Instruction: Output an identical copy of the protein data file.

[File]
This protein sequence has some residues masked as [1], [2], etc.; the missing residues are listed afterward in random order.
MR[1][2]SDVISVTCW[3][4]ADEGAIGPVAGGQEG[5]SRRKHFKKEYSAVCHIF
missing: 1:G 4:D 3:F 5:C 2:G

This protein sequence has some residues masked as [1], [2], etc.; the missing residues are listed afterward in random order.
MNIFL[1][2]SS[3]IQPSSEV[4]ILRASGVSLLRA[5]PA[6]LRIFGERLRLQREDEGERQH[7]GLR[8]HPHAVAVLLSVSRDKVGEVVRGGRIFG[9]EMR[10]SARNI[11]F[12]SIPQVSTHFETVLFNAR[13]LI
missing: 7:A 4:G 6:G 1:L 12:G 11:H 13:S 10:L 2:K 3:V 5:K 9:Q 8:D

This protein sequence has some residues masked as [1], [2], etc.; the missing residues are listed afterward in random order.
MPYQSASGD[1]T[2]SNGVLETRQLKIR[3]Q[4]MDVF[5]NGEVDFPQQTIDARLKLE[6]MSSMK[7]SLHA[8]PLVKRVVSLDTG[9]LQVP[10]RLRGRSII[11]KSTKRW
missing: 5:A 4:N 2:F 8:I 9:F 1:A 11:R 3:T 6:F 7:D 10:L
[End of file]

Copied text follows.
This protein sequence has some residues masked as [1], [2], etc.; the missing residues are listed afterward in random order.
MR[1][2]SDVISVTCW[3][4]ADEGAIGPVAGGQEG[5]SRRKHFKKEYSAVCHIF
missing: 1:G 4:D 3:F 5:C 2:G

This protein sequence has some residues masked as [1], [2], etc.; the missing residues are listed afterward in random order.
MNIFL[1][2]SS[3]IQPSSEV[4]ILRASGVSLLRA[5]PA[6]LRIFGERLRLQREDEGERQH[7]GLR[8]HPHAVAVLLSVSRDKVGEVVRGGRIFG[9]EMR[10]SARNI[11]F[12]SIPQVSTHFETVLFNAR[13]LI
missing: 7:A 4:G 6:G 1:L 12:G 11:H 13:S 10:L 2:K 3:V 5:K 9:Q 8:D

This protein sequence has some residues masked as [1], [2], etc.; the missing residues are listed afterward in random order.
MPYQSASGD[1]T[2]SNGVLETRQLKIR[3]Q[4]MDVF[5]NGEVDFPQQTIDARLKLE[6]MSSMK[7]SLHA[8]PLVKRVVSLDTG[9]LQVP[10]RLRGRSII[11]KSTKRW
missing: 5:A 4:N 2:F 8:I 9:F 1:A 11:R 3:T 6:F 7:D 10:L